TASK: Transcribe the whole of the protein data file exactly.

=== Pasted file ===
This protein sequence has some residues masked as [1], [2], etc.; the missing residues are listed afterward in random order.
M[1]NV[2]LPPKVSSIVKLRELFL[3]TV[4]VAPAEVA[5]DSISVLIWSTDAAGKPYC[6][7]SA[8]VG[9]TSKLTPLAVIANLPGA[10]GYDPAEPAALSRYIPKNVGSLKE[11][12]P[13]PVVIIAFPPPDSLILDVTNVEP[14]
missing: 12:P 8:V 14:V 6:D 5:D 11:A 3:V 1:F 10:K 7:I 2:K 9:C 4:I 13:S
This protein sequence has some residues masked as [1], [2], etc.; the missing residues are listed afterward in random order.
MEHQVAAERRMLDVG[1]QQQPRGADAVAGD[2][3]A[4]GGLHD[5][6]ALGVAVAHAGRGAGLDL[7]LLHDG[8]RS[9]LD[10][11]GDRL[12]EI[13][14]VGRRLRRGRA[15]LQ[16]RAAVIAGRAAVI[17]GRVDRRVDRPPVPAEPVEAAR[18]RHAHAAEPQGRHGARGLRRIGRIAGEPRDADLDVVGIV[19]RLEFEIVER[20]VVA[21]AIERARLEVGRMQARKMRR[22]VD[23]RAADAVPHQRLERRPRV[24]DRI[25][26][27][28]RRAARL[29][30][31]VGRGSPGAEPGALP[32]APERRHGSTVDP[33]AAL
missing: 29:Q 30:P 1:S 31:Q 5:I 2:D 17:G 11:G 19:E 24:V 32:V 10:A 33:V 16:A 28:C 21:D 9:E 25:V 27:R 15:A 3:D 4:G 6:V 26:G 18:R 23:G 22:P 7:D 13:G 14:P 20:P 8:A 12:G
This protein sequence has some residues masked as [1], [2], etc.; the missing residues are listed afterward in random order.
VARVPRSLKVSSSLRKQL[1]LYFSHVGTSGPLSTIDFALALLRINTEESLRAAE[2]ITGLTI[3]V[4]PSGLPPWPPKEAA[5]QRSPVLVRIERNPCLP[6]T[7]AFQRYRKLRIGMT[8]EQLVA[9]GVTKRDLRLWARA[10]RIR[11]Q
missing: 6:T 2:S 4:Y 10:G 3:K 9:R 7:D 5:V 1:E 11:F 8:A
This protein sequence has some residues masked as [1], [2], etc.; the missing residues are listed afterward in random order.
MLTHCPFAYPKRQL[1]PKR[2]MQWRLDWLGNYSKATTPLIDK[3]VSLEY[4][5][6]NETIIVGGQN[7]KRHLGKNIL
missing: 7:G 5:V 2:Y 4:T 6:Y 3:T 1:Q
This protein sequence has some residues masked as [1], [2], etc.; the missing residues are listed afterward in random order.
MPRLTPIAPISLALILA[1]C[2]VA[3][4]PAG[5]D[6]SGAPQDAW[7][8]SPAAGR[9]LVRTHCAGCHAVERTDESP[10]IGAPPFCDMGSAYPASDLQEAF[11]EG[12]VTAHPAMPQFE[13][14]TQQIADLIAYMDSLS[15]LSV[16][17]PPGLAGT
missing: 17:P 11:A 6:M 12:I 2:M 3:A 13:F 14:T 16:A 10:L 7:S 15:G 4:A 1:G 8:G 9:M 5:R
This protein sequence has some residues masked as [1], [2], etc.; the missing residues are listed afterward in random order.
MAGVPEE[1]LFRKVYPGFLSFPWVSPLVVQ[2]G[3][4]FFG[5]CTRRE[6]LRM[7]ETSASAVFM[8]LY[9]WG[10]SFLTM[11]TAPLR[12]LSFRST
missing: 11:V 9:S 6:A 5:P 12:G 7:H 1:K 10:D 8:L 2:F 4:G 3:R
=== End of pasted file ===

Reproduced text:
This protein sequence has some residues masked as [1], [2], etc.; the missing residues are listed afterward in random order.
M[1]NV[2]LPPKVSSIVKLRELFL[3]TV[4]VAPAEVA[5]DSISVLIWSTDAAGKPYC[6][7]SA[8]VG[9]TSKLTPLAVIANLPGA[10]GYDPAEPAALSRYIPKNVGSLKE[11][12]P[13]PVVIIAFPPPDSLILDVTNVEP[14]
missing: 12:P 8:V 14:V 6:D 5:D 11:A 3:V 1:F 10:K 7:I 2:K 9:C 4:I 13:S
This protein sequence has some residues masked as [1], [2], etc.; the missing residues are listed afterward in random order.
MEHQVAAERRMLDVG[1]QQQPRGADAVAGD[2][3]A[4]GGLHD[5][6]ALGVAVAHAGRGAGLDL[7]LLHDG[8]RS[9]LD[10][11]GDRL[12]EI[13][14]VGRRLRRGRA[15]LQ[16]RAAVIAGRAAVI[17]GRVDRRVDRPPVPAEPVEAAR[18]RHAHAAEPQGRHGARGLRRIGRIAGEPRDADLDVVGIV[19]RLEFEIVER[20]VVA[21]AIERARLEVGRMQARKMRR[22]VD[23]RAADAVPHQRLERRPRV[24]DRI[25][26][27][28]RRAARL[29][30][31]VGRGSPGAEPGALP[32]APERRHGSTVDP[33]AAL
missing: 29:Q 30:P 1:S 31:Q 5:I 2:D 17:G 11:G 19:E 24:V 32:V 10:A 33:V 16:A 28:C 21:D 9:E 25:V 27:R 15:A 3:D 4:G 6:V 26:G 18:R 23:G 22:P 7:D 13:G 14:P 20:P 8:A 12:G
This protein sequence has some residues masked as [1], [2], etc.; the missing residues are listed afterward in random order.
VARVPRSLKVSSSLRKQL[1]LYFSHVGTSGPLSTIDFALALLRINTEESLRAAE[2]ITGLTI[3]V[4]PSGLPPWPPKEAA[5]QRSPVLVRIERNPCLP[6]T[7]AFQRYRKLRIGMT[8]EQLVA[9]GVTKRDLRLWARA[10]RIR[11]Q
missing: 6:T 2:S 4:Y 10:G 3:K 9:R 7:D 5:V 1:E 11:F 8:A
This protein sequence has some residues masked as [1], [2], etc.; the missing residues are listed afterward in random order.
MLTHCPFAYPKRQL[1]PKR[2]MQWRLDWLGNYSKATTPLIDK[3]VSLEY[4][5][6]NETIIVGGQN[7]KRHLGKNIL
missing: 7:G 5:V 2:Y 4:T 6:Y 3:T 1:Q
This protein sequence has some residues masked as [1], [2], etc.; the missing residues are listed afterward in random order.
MPRLTPIAPISLALILA[1]C[2]VA[3][4]PAG[5]D[6]SGAPQDAW[7][8]SPAAGR[9]LVRTHCAGCHAVERTDESP[10]IGAPPFCDMGSAYPASDLQEAF[11]EG[12]VTAHPAMPQFE[13][14]TQQIADLIAYMDSLS[15]LSV[16][17]PPGLAGT
missing: 17:P 11:A 6:M 12:I 2:M 3:A 13:F 14:T 16:A 10:L 7:S 15:G 4:A 1:G 8:G 9:M 5:R
This protein sequence has some residues masked as [1], [2], etc.; the missing residues are listed afterward in random order.
MAGVPEE[1]LFRKVYPGFLSFPWVSPLVVQ[2]G[3][4]FFG[5]CTRRE[6]LRM[7]ETSASAVFM[8]LY[9]WG[10]SFLTM[11]TAPLR[12]LSFRST
missing: 11:V 9:S 6:A 5:P 12:G 7:H 1:K 10:D 8:L 2:F 4:G 3:R